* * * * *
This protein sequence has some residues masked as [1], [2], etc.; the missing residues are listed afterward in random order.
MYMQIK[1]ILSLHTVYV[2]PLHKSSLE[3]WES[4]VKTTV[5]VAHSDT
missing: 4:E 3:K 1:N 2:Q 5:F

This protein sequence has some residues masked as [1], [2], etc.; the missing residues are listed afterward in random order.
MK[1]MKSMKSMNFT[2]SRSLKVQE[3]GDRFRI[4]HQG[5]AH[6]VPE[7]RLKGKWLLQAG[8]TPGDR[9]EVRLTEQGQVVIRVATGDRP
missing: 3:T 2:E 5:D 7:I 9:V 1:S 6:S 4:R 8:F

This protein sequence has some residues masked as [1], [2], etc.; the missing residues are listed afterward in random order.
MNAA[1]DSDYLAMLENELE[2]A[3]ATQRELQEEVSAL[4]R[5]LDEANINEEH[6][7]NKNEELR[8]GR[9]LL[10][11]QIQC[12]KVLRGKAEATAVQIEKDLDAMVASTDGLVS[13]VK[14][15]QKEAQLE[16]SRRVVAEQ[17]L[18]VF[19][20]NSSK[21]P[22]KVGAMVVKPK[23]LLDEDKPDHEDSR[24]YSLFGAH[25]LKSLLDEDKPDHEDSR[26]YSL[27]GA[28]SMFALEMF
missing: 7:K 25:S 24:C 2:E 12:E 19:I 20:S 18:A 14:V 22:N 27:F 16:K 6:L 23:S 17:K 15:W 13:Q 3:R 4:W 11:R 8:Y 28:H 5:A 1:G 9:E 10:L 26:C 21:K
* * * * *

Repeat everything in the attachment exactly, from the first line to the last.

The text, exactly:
This protein sequence has some residues masked as [1], [2], etc.; the missing residues are listed afterward in random order.
MYMQIK[1]ILSLHTVYV[2]PLHKSSLE[3]WES[4]VKTTV[5]VAHSDT
missing: 4:E 3:K 1:N 2:Q 5:F

This protein sequence has some residues masked as [1], [2], etc.; the missing residues are listed afterward in random order.
MK[1]MKSMKSMNFT[2]SRSLKVQE[3]GDRFRI[4]HQG[5]AH[6]VPE[7]RLKGKWLLQAG[8]TPGDR[9]EVRLTEQGQVVIRVATGDRP
missing: 3:T 2:E 5:D 7:I 9:V 1:S 6:S 4:R 8:F

This protein sequence has some residues masked as [1], [2], etc.; the missing residues are listed afterward in random order.
MNAA[1]DSDYLAMLENELE[2]A[3]ATQRELQEEVSAL[4]R[5]LDEANINEEH[6][7]NKNEELR[8]GR[9]LL[10][11]QIQC[12]KVLRGKAEATAVQIEKDLDAMVASTDGLVS[13]VK[14][15]QKEAQLE[16]SRRVVAEQ[17]L[18]VF[19][20]NSSK[21]P[22]KVGAMVVKPK[23]LLDEDKPDHEDSR[24]YSLFGAH[25]LKSLLDEDKPDHEDSR[26]YSL[27]GA[28]SMFALEMF
missing: 7:K 25:S 24:C 2:E 12:E 19:I 20:S 18:A 14:V 22:N 27:F 16:K 6:L 23:S 17:K 15:W 13:Q 3:R 4:W 11:R 8:Y 28:H 5:A 1:G 9:E 10:L 26:C 21:K